New Law in Colorado to Require Energy Star-Rated Doors and WindowsJune 28th, 2023 by Drew Vass, Executive Editor
A new law in Colorado focusing on environmental standards is set to take effect in January 2026, requiring all residential structures three stories or lower to use Energy Star-rated products. House Bill 23-1161 applies to a range of appliances, fixtures and other products used in residential buildings—including doors, windows and skylights. The new law mandates the use of fenestration products that are Energy Star-rated for the Northern climate zone, despite the fact that parts of Colorado are in the North-Central climate zone. It also marks a juxtaposition of rule for a state in which building and energy codes are adopted at the local level, suggests Kathy Krafka Harkema, U.S. technical operations director for the Fenestration & Glazing Industry Alliance.
“Energy Star is not a code,” Krafka Harkema says. “This is a far-reaching, precedence-setting law that acts like a code.”
Introduced in Colorado’s House of Representatives in February 2023, by a total of 30 representatives and 10 senators, House Bill 23-1161 was passed under strong democratic partisan, commanding 38 votes to two. The bill was passed by the house and the senate in May of this year, after which it was signed into law by Colorado’s governor June 1.
Meanwhile, with Energy Star Version 7.0 set to take effect in October 2023, the new law is a tall order, suggests one Colorado dealer—especially considering the challenges associated with high-performance insulating glass units (IGUs) in high altitude areas.
Most wood and clad-wood windows are manufactured at an elevation of 1,000 feet or less, mainly due to where the source lumber for manufacturing is located, says Gwénaël Hagan, president of Signature Windows + Doors in Denver. At the same time, “Most IGUs are manufactured at lower elevations closer to sea level,” says [DWM] columnist and insulating glass (IG) expert Dave Cooper, of Fenestration Consulting Services LLC. “Then they either get shipped to a higher elevation for installation in a window product or are installed at a lower elevation with the whole product being shipped up to, say, Denver.”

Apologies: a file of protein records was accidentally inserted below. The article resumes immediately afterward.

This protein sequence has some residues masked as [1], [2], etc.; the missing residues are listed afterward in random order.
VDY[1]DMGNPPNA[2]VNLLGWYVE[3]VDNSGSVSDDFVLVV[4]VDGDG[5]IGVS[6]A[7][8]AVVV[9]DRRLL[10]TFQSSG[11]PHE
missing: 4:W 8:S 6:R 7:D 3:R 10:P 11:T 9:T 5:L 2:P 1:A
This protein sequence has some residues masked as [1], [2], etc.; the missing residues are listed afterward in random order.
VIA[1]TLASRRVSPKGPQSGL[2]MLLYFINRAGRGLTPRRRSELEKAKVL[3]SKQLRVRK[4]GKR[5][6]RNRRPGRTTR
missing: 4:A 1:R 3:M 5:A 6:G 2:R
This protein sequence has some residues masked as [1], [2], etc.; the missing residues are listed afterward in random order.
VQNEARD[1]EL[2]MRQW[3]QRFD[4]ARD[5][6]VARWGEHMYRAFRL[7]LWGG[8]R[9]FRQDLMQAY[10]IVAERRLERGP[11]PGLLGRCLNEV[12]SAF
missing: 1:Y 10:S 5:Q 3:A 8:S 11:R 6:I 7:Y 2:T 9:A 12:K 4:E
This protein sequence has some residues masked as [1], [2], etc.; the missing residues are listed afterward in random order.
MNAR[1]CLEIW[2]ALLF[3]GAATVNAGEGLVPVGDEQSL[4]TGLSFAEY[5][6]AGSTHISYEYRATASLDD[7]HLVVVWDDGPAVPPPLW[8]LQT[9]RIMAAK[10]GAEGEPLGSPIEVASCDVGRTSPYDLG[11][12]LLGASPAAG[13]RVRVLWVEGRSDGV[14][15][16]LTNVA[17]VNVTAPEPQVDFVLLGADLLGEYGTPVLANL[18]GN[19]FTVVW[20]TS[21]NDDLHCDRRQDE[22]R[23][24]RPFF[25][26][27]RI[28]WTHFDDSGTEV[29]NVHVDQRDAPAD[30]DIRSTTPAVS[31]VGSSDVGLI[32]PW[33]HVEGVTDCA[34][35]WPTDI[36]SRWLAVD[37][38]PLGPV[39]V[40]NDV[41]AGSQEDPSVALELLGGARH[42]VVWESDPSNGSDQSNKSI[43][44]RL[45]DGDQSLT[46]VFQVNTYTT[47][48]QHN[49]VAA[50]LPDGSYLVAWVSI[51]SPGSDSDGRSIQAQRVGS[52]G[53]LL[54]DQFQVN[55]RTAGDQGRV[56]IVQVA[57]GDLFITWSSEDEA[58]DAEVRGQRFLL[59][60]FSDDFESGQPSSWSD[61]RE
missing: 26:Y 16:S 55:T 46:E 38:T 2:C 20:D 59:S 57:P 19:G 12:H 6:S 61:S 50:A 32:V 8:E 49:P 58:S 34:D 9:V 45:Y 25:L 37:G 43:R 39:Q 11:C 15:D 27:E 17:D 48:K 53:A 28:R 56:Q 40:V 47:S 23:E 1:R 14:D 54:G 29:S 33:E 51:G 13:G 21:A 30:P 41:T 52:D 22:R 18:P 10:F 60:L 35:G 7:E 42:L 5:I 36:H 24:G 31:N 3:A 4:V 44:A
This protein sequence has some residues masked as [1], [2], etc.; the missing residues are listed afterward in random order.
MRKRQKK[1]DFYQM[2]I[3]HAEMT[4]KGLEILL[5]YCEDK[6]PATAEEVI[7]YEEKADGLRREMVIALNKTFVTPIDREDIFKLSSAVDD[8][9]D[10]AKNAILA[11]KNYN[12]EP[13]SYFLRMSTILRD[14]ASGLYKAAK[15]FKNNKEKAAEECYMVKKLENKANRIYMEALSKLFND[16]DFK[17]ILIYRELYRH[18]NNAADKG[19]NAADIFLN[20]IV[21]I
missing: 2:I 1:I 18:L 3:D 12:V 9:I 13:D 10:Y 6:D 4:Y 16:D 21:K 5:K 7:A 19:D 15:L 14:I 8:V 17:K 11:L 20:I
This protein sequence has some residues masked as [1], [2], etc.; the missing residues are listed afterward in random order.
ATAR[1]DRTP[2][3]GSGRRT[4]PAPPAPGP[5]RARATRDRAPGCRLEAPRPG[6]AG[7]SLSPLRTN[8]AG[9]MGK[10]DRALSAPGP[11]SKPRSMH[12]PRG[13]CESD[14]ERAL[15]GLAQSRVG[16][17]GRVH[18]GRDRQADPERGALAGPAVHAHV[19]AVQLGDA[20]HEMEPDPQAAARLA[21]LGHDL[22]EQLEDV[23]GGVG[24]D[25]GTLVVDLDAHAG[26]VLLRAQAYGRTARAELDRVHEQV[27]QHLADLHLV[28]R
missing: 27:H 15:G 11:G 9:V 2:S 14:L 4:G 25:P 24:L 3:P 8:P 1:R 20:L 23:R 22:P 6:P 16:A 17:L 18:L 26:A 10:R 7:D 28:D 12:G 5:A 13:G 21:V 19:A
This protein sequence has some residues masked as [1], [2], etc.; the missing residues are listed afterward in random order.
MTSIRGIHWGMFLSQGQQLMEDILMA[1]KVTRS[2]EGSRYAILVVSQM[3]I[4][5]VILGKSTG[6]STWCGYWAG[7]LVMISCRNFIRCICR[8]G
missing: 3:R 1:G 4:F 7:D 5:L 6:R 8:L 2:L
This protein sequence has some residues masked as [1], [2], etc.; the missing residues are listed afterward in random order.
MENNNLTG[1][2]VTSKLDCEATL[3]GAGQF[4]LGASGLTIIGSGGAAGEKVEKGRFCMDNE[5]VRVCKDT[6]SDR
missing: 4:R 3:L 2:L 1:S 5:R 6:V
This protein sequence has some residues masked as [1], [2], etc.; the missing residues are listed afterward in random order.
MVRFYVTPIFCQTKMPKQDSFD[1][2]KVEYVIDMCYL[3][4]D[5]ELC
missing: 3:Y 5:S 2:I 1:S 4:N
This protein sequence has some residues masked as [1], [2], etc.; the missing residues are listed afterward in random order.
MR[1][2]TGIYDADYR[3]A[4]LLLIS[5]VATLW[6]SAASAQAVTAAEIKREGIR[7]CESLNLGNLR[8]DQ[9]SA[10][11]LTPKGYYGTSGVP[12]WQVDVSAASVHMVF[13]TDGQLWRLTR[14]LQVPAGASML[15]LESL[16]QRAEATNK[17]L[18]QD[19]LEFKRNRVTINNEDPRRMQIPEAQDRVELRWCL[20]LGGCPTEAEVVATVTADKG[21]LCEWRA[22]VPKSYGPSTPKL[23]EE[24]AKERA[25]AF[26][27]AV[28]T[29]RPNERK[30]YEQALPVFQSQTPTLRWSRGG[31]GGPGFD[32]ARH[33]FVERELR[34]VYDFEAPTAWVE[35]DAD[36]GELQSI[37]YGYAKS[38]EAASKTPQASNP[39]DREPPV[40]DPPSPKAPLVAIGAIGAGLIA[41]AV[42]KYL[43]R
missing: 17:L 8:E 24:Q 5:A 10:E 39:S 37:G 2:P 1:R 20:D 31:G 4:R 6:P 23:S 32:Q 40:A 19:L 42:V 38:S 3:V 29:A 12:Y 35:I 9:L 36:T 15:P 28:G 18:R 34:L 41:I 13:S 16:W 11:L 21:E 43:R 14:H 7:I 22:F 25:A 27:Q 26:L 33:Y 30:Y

Meanwhile, just 1.2% of the U.S. population lives at or above 5,000 feet of altitude—75% of which is in Colorado’s Front Range communities, Hagan says.
To prevent bowing in IGUs shipped to those higher altitudes, a breather or capillary tube is installed through the edge seal system, Cooper says, adding, “However, this means Argon cannot be used, as it will leak out … affecting the overall U-factor performance.” There are work arounds, he says, “but keeping the Argon between the glass is the goal.”
Due to these altitude-related challenges, “Glass manufacturers do not have an economically viable interest in developing ways to work around altitude issues for such a small segment of the U.S. market,” Hagan suggests. Typical IGUs formulated for the performance requirements of Energy Star’s Northern climate zone can experience issues, such as bowing, glass breakage or unit failure, he says. “… the best U-value bang for [the] buck is the dual-pane, Argon-filled unit with a room-side i-89 low-E coating,” Hagan suggests. “However, that only provides a U-value of 0.26,” which doesn’t meet Energy Star 7.0 requirements. This creates a dilemma for homeowners in the Front Range market, Hagan says. “Most code officials that I have spoken with don’t understand the high-altitude market dynamics and it is clear the lawmakers, lobbyists and industry groups representatives involved in the creation of this law don’t either,” he alleges. “Energy Star 7.0 door values are manageable. However … we don’t sell a window that will hit a 0.22. U-value. Given the small sliver of the U.S. market living at altitude, I don’t see glazing technology coming to the rescue. So it will be up to industry participants to provide the data to state lawmakers to undo the unintended consequences of this well-meaning legislation.”
So far as how Colorado will enforce its new law, state officials plan to do so by monitoring major retailers and distributors via spot checks.
“They’re going to do a lot of mystery shopping of dealers and retailers,” Krafka Harkema said. “So just be prepared … This is coming. It’s law, not proposed legislation. We all need to take a closer look at how we do business in Colorado.”
On or before Jan. 1, 2025, a process will be established through which individuals can anonymously report potential violations. Following investigation, any possible violators will be reported to the state’s attorney general, after which the attorney general may bring civil action and seek civil penalties.
“Colorado is setting up a complaint hotline on their website where you can anonymously report and the fine is $2,000 per violation,” Krafka Harkema said. “So, if you have a house with 50 windows … add that up.”
The new law does provide exceptions for residential doors and windows that are custom-made for historically designated buildings—most notably in cases where they must maintain character.